State lawmakers are hatching plans to bolster the ranks of Florida’s woefully staffed National Guard, suggesting they may send a letter to Congress or pass a memorial urging Washington to act, among other options.
The political call-to-arms was swift, coming moments after Florida’s top-ranking general stressed the issue to a Senate panel. Florida, the general warned, is ill-positioned to handle its next major emergency or “worst day.”
“This is stark. This is scary. It’s a ticking time bomb,” responded Sen. Danny Burgess, an Army Reservist and member of the Senate Committee on Military and Veterans Affairs, Space and Domestic Security.
Florida’s disproportionate ratio of Guard members to citizens is decades in the making. Over the last 30 years, the population of Florida doubled while Guard numbers declined. According to a document shared with lawmakers, Florida ranks second to last in the Guard members-to-Citizen ratio with roughly 12,000 troops. That number, Florida’s top general contends, should hover upward of 20,000.
“It’s a significant challenge for our Governor to be able to have forces at his disposal on Florida’s worst day,” Adjutant Gen. James Eifert told lawmakers on Oct. 12.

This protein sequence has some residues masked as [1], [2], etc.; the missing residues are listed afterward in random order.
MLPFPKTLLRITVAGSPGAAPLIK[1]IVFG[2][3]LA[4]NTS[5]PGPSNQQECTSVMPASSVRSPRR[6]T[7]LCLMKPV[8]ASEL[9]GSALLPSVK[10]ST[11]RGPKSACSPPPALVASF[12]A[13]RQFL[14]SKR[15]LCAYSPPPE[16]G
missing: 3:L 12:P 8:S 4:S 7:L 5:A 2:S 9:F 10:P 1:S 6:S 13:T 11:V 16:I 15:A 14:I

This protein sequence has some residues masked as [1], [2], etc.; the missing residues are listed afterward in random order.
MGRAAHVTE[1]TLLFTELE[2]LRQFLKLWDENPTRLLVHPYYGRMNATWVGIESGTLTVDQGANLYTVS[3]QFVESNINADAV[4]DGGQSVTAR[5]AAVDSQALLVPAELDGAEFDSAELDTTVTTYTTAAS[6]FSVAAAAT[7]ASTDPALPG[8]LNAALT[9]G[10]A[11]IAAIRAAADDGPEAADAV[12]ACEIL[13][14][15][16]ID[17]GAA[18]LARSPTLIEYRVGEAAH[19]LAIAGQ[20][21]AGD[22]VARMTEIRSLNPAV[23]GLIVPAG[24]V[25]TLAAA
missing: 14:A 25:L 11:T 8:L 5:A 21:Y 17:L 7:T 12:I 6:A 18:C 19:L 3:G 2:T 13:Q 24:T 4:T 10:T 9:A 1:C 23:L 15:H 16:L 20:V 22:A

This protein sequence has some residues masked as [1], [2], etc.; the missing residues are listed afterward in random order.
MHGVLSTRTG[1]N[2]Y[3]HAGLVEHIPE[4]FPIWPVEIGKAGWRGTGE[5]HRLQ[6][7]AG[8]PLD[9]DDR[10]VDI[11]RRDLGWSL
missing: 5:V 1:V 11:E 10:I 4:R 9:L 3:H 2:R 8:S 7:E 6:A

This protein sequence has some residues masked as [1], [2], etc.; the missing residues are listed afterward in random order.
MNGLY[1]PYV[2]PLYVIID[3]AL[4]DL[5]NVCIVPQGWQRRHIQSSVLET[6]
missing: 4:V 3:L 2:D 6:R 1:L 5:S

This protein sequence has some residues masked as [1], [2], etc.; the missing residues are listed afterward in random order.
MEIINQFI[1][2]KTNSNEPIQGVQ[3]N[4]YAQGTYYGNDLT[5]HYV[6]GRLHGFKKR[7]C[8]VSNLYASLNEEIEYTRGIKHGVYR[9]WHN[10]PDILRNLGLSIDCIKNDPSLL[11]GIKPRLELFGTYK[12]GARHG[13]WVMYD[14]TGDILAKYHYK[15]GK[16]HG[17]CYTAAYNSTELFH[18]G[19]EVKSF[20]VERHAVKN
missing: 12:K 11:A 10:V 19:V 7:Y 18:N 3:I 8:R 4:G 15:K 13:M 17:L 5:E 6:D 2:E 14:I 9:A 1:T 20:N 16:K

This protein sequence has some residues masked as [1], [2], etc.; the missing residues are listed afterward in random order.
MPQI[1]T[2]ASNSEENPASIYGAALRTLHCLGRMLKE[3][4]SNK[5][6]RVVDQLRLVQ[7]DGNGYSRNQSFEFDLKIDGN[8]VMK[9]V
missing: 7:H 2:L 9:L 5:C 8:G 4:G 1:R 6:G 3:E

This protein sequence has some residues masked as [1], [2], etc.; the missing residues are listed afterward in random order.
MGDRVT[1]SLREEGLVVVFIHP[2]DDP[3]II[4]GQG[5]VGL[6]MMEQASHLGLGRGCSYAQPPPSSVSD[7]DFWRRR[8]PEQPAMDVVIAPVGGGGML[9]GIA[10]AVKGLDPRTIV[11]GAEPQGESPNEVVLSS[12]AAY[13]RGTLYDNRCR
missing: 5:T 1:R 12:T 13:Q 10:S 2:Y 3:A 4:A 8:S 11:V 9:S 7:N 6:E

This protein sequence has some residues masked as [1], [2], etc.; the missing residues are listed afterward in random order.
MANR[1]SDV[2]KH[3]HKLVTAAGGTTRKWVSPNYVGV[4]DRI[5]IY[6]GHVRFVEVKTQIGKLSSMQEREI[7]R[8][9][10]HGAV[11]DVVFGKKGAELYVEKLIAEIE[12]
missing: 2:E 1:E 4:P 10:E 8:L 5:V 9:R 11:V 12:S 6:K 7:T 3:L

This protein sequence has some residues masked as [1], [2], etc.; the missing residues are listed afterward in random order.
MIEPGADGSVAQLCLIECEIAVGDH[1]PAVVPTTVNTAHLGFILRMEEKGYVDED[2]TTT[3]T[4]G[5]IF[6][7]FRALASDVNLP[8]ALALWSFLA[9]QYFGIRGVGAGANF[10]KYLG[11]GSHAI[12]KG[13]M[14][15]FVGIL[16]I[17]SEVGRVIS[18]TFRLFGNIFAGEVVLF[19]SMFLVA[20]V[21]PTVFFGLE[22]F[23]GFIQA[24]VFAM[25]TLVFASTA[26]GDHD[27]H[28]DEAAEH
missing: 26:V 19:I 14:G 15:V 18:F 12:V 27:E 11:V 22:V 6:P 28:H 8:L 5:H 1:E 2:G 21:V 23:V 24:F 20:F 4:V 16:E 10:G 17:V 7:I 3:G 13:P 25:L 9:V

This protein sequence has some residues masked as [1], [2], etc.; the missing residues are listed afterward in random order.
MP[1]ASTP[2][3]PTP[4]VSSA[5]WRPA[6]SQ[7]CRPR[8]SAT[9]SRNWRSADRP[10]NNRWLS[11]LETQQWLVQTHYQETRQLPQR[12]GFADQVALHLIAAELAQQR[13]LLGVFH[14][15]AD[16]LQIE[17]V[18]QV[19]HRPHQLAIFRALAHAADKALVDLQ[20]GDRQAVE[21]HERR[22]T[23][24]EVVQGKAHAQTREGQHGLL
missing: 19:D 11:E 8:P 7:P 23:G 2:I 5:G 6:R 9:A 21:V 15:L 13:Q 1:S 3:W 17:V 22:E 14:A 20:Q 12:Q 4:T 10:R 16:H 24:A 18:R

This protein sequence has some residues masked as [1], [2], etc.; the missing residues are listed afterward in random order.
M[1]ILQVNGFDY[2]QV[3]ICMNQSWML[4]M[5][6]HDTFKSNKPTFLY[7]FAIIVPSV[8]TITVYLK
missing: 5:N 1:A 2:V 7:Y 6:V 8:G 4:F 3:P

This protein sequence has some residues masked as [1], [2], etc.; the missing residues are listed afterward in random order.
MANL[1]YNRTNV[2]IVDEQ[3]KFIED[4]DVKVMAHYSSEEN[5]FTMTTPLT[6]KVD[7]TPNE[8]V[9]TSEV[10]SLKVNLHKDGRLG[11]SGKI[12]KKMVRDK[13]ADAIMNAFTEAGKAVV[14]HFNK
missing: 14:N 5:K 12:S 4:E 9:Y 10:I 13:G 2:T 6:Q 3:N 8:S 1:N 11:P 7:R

The issue of troop numbers, however, is a federal prerogative determined by the federal National Guard Bureau and the National Defense Authorization Act. The Guard Bureau, Eifert said, uses an algorithm he contends is outdated and ineffectual.
Speaking to the committee, the general noted some states — before the COVID-19 pandemic — hadn’t domestically activated a National Guard unit in roughly 20 years and yet share the same force size as Florida.
The situation, he told lawmakers, is “ridiculous.”
By comparison, Eifert added that Louisiana, Mississippi, Alabama and Georgia are allowed more troops under the algorithm despite collectively having a smaller population.
What’s more, Florida ranks second to last under the Guardsmen-to-civilian ratio despite serving the fourth most disaster-prone state in the nation.
“I would argue that it’s been a lack of attention on the National Guard Bureau’s part over the past 50 years, and a lack of fortitude in wanting to go and make the hard case to these congressional delegations,” Eifert said.
Lawmakers contend the shortage threatens Floridians’ security and requires them to respond as a body. A memorial, if proposed, would undergo the legislative process and require a companion bill in the upcoming Session.
“It’s really time do something about it. … We are really going to have to try to push a movement,” said Committee Chairman Tom Wright.
Notably, this isn’t Florida’s first cry for help. Beyond Eifert, members of Florida’s congressional delegation, and even Gov. Ron DeSantis, have shared their concerns with Washington officials.
A bipartisan collective of Florida congressional members, including U.S. Reps. Mike Waltz, Scott Franklin, Stephanie Murphy and Matt Gaetz, published a letter in February addressing the issue.
In it, they note the challenges facing the Florida National Guard because of its limited force size. The letter cites concerns about recruitment and retention, as well as mission capacity limits.